Carmakers force the smiles at Russia’s car show
MOSCOW: The latest models gleam at the Moscow car show, but Russian sales have dropped because of the Ukraine crisis and the shine has gone off a key growth market.
Hostesses in cocktail dresses and high heels fawn over the cars as they do every year, and sober-suited executives boast about the newest features, but the smiles seem somewhat forced at this edition of the Moscow International Automobile Salon.
More than one million people are expected to visit the show, which closes on September 7, but Russians are doing more looking than buying, to the disappointment of carmakers.
In recent years, Russia has become an important growth market for many automakers, and in 2012 it became Europe’s number two market behind Germany, with 2.9 million vehicles sold.
Carmakers were already expecting a fall in sales as Russia’s oil-fueled growth boom of the previous decade exhausted itself.
But the conflict in Ukraine has sent the market into free fall.
Rising tensions between Moscow and the West have pushed the Russian economy to the brink of recession, and as the uncertainty persists consumers are hesitating before making big purchases.
The slow slide of the ruble is also pushing up prices on foreign cars.
According to the Association of European Businesses (AEB), which compiles car sales figures in Russia, sales plummeted by 23 percent in July from the same month a year ago.
No-one is expecting a quick rebound and carmakers are instead looking further into the future: Russia’s emerging middle class is still under-equipped for wheels.
The situation is “very challenging, but we believe in a recovery in the demand in the future,” said Yong-Key Koo, who heads up operations for South Korea’s Hyundai Motors in former Soviet states.
Opel, the German unit of US auto giant General Motors (GM), says Russia is key to its ambitions to become Europe’s number two carmaker by 2022.
“Our objectives in Europe cannot be achieved without Russia,” said Matthias Seidl, Opel’s executive sales director for central and eastern Europe.
“Russia continues to play a vital role in our strategy despite the recent market challenges,” he added.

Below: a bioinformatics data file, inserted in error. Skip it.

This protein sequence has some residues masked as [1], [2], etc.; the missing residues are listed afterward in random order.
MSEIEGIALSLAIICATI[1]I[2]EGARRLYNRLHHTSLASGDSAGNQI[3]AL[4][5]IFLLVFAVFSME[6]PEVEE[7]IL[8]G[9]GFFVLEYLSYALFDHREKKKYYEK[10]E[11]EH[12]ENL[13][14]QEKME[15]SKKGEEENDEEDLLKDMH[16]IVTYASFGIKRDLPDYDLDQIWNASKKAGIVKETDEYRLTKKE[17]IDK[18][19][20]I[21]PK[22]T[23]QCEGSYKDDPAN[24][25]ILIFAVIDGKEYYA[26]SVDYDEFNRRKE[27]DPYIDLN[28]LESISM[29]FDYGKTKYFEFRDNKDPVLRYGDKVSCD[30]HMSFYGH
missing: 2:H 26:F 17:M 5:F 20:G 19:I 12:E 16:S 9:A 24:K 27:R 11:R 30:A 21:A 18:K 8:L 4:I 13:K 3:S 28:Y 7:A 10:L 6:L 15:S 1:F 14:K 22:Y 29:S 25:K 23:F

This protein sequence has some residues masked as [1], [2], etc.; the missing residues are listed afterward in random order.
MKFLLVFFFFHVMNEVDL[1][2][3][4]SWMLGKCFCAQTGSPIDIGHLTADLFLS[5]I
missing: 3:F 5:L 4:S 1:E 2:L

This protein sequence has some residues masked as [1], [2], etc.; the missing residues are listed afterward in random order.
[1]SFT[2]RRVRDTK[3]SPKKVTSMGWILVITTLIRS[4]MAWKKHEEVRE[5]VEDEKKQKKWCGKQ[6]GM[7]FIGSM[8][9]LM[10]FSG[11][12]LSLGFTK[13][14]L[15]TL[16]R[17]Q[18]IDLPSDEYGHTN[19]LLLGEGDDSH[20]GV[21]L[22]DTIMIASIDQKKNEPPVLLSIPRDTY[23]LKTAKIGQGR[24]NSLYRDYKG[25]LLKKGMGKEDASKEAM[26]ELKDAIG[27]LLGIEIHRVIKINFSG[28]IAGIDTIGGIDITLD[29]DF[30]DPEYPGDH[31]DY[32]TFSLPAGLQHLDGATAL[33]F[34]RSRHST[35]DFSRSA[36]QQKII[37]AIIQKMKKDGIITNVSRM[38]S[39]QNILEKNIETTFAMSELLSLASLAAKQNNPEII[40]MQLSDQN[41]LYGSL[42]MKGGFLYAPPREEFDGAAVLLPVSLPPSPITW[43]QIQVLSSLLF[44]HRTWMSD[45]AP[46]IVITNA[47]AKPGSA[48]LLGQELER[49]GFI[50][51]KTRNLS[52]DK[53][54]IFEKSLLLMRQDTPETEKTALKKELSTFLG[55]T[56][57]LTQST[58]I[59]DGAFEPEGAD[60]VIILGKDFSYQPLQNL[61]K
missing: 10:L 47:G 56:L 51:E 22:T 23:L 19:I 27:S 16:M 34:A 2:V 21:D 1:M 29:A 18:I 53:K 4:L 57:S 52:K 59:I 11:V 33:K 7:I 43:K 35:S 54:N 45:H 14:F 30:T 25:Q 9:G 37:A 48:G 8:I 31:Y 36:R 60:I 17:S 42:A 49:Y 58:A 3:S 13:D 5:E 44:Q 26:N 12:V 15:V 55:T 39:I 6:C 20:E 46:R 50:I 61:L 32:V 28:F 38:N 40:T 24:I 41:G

A number of foreign companies have invested in assembly lines in Russia in recent years, both to insulate against swings in the value of the ruble and offer models adapted to the local climate and tastes.
Opel unveiled a new model of its Insignia saloon, its most popular vehicle in Russia.
Ford displayed a “made in Russia” version of the Fiesta, a top-selling subcompact in the rest of Europe, which it hopes can help lift sales which are at just half the level of last year.
Renault-Nissan, in addition to its own factories, also assembles its models on assembly lines of the top Russian carmaker Lada, which it recently took over.
The alliance is resurrecting its low-cost brand Datsun, which will sell only vehicles produced locally.
“The car industry is nervous,” acknowledged Vincent Cobee, who is leading the global revival of Datsun.
He said the current situation over Ukraine is “anxiety-provoking,” but expressed hopes it would be temporary “as everyone has an interest in seeing things stabilize.”
Even in the worst-case outlook, Russia is still predicted to remain Europe’s second-biggest market and the only question is when it will take over the top spot.
“Yes, the Russian market will grow and become the largest in Europe,” said Nissan’s Guillaume Cartier. “When? That is where the uncertainty is.”
Meanwhile, factories have been shifted into a low gear.
GM has halted operations at its facility until mid-September, according to Russian media.
Citroen has also extended the summer break at its factory in Kaluga to the south of Moscow as sales are down for first time since the French carmaker set up in Russia five years ago.
“Russia remains a strategic market… which will continue to develop strongly in the coming years even if there is a heavy price to be paid today,” said Jean-Louis Chamla, the brand’s director in Russia.
On Thursday, the government announced a new cash-for-clunkers program to jump-start sales.
Russian car sales were down 9.9 percent in the first seven months of this year at 1.41 million vehicles, according to AEB data.